An outbreak of “sea lice” has been reported on Florida’s beaches. The lice leave the skin itchy, bumpy, and red after a quick dip in the ocean. Here’s what we know so far about this outbreak:
On Monday, lifeguards in Pensacola, Florida reported some mild cases of “sea lice” and hoisted purple flags to warn beachgoers, according to WEAR TV. In serious cases, people can experience flu-like symptoms such as fever, headache, chills, and nausea in addition to the red and itchy rash.
“Sea lice,” despite the name, is not actually lice. It’s a rash caused by miniature larvae of marine life — like jellyfish or sea anemones. The term refers to the condition caused by the larvae stings, more accurately called “Sea Bather’s Eruption,” according to ABC Action News. Although scientists discourage the use of the term “sea lice” because it can cause confusion, the term became popular in the 1950s among locals who experienced the itchy rashes after swimming, according to the Florida Department of Health. Scientists also say added confusion can come in because there is actually a parasite that only affects fish which also happens to be called “sea lice.”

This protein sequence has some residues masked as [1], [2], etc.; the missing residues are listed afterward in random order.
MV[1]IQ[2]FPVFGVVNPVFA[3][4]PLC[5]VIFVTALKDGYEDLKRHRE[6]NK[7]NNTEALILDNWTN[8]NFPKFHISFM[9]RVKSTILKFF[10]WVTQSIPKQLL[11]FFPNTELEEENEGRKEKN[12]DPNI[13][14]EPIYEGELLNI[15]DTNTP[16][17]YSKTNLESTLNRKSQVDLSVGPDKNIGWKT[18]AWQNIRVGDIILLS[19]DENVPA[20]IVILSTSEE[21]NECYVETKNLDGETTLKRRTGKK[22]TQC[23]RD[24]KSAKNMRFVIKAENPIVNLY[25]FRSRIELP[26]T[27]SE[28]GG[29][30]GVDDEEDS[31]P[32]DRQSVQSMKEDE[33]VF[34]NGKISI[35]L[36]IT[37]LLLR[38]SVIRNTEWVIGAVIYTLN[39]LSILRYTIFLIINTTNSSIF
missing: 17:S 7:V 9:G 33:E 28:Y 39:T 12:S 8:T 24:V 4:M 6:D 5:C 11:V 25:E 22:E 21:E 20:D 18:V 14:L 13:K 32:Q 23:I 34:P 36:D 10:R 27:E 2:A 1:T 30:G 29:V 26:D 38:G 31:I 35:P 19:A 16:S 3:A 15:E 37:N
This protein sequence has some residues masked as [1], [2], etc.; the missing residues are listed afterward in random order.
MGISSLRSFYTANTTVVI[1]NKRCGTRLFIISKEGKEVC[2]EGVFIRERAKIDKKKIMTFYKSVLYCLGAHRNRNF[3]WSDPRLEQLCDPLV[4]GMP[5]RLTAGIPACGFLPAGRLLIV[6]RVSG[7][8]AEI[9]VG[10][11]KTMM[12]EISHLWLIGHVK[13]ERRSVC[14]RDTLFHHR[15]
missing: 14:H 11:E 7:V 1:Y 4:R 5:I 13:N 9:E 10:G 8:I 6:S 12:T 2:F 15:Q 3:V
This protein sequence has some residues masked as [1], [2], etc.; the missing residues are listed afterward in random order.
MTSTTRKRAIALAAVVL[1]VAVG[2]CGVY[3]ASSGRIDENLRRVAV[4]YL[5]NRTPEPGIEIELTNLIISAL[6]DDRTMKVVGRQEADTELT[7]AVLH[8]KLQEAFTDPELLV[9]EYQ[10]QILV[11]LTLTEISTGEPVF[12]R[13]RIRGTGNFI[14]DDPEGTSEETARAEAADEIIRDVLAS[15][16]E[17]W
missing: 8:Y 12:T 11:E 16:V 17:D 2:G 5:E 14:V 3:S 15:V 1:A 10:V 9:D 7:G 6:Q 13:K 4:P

These recent cases of Sea Bather’s Eruption have been reported along 250 miles of Florida’s southern Atlantic coastline for more than a century, according to the Florida Department of Health. Officials say cases peak from March through August and that shifting currents are to blame for the rash. Most outbreaks can be traced back to the larvae of the thimble jellyfish. They’re visible to the naked eye, but they virtually disappear when in the water making avoiding them is impossible.
Pressure and friction on the jellyfish larvae cause the stinging cells, known as nematocysts, to fire and trigger a reaction on the skin. The Florida Department of Health says that in order to limit the chance of a reaction, “Swimmers should avoid wearing t-shirts while in the ocean… There is some evidence that use of a topical sunscreen or suntan lotion may actually protect skin from penetration by the nematocysts.”
The rash is not life-threatening nor will it be likely to cause serious side effects, but care should be taken to mitigate the itching and pain. If stung by sea lice or other jellyfish, the National Institute of Health recommends applying vinegar to the skin to prevent further discharge of unfired nematocysts. People stung can treat the rash with antihistamines and over-the-counter hydrocortisone creams.